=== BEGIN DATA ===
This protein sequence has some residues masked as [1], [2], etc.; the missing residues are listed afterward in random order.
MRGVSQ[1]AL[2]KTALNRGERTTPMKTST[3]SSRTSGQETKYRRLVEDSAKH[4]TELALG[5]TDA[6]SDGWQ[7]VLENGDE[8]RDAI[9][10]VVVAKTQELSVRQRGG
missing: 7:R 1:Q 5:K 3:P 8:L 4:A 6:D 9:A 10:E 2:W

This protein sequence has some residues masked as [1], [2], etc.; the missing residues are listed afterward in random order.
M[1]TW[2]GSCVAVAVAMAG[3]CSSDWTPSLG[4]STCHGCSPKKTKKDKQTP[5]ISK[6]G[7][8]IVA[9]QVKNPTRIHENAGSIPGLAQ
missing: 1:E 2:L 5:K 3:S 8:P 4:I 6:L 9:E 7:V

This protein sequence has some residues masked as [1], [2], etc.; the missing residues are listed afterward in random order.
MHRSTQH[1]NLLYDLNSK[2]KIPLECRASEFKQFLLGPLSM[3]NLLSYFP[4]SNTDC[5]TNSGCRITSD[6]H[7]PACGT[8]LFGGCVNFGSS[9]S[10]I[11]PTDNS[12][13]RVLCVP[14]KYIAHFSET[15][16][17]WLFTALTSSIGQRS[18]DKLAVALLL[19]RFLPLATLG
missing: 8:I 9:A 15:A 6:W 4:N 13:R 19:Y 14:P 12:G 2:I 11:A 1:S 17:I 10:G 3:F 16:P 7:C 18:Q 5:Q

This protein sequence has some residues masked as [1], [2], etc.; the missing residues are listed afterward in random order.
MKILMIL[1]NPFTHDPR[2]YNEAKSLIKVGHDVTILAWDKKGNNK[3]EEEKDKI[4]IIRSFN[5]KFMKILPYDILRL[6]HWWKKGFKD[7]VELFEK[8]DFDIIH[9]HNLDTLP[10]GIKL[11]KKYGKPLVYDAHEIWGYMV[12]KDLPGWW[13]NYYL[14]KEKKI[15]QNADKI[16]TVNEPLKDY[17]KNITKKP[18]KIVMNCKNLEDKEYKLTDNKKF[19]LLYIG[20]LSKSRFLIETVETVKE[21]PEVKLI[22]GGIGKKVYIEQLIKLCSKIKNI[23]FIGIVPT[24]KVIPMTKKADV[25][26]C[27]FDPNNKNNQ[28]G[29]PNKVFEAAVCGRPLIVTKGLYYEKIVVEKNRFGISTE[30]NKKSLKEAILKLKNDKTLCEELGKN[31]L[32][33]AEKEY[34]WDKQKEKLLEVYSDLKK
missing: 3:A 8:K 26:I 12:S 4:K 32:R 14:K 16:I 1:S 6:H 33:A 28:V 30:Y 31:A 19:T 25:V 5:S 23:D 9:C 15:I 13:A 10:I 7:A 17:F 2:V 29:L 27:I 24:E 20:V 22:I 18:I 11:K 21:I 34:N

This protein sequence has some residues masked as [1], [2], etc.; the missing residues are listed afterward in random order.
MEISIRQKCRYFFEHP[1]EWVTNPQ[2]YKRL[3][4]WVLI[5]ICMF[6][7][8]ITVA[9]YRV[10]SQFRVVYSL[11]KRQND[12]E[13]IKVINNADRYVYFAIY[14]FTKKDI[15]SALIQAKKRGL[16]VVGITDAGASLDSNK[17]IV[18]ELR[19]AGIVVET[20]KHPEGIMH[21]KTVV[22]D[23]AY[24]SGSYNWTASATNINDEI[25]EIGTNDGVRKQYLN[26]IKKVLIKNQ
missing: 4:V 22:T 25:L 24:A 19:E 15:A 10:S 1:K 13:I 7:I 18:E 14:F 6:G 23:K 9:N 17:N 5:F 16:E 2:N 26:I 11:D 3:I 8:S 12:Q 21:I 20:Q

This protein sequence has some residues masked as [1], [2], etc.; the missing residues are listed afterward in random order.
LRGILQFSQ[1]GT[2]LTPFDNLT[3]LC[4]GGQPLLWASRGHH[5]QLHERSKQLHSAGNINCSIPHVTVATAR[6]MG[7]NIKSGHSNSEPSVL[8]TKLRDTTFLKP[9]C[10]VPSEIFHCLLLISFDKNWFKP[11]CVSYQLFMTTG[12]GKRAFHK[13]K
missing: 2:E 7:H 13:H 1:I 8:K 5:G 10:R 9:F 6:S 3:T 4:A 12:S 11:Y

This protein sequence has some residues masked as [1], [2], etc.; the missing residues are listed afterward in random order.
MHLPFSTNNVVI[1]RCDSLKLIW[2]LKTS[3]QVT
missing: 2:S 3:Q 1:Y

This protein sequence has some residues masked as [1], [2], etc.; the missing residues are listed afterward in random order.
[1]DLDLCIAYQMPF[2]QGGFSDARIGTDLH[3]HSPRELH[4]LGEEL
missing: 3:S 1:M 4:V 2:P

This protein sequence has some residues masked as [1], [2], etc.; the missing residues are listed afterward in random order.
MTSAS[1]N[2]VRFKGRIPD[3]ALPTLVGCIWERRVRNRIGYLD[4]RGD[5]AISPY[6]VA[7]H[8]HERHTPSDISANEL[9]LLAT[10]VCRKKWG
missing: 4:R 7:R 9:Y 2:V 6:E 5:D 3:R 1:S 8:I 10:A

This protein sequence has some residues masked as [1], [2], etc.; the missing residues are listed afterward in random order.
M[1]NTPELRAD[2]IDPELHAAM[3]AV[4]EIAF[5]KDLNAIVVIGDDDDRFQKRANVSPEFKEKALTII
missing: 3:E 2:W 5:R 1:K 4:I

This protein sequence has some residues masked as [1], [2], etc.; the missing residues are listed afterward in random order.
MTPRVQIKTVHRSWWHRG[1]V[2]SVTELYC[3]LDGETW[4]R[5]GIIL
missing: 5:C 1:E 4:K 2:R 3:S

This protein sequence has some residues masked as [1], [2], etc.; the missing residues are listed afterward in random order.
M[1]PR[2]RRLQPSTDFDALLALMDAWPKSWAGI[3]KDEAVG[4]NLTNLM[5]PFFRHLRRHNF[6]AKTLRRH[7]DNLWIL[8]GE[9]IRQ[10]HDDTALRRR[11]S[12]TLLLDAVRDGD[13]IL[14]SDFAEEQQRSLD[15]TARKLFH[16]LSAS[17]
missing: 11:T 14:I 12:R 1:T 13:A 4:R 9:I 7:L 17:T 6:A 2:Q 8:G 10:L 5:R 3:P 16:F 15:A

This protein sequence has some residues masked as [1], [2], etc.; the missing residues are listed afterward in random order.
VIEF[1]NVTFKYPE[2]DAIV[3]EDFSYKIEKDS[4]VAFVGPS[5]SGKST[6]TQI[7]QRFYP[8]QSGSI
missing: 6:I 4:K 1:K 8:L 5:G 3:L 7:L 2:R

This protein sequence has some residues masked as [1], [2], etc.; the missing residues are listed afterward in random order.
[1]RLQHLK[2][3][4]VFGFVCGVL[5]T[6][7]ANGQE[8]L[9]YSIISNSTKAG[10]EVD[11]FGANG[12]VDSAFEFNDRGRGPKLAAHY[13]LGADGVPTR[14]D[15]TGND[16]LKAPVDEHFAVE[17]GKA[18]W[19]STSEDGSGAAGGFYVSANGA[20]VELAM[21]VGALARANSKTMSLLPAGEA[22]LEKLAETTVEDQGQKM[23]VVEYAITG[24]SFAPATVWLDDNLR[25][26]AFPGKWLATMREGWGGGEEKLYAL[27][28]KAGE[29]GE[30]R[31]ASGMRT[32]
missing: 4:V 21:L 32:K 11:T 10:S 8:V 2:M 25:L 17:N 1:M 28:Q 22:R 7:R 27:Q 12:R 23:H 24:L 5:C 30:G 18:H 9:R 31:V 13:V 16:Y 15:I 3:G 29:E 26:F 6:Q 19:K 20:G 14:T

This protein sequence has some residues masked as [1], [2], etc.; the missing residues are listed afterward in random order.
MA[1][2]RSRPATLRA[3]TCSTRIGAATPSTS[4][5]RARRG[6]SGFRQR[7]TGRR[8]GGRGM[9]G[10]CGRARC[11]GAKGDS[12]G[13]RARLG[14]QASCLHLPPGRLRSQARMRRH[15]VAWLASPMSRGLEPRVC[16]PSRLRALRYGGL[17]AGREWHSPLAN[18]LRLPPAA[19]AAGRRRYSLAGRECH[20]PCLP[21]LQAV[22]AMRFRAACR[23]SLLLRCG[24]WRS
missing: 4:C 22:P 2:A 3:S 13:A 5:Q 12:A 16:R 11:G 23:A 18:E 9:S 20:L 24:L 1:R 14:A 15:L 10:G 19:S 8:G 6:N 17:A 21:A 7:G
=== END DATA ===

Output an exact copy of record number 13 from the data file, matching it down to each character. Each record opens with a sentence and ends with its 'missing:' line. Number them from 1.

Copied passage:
This protein sequence has some residues masked as [1], [2], etc.; the missing residues are listed afterward in random order.
VIEF[1]NVTFKYPE[2]DAIV[3]EDFSYKIEKDS[4]VAFVGPS[5]SGKST[6]TQI[7]QRFYP[8]QSGSI
missing: 6:I 4:K 1:K 8:L 5:G 3:L 7:L 2:R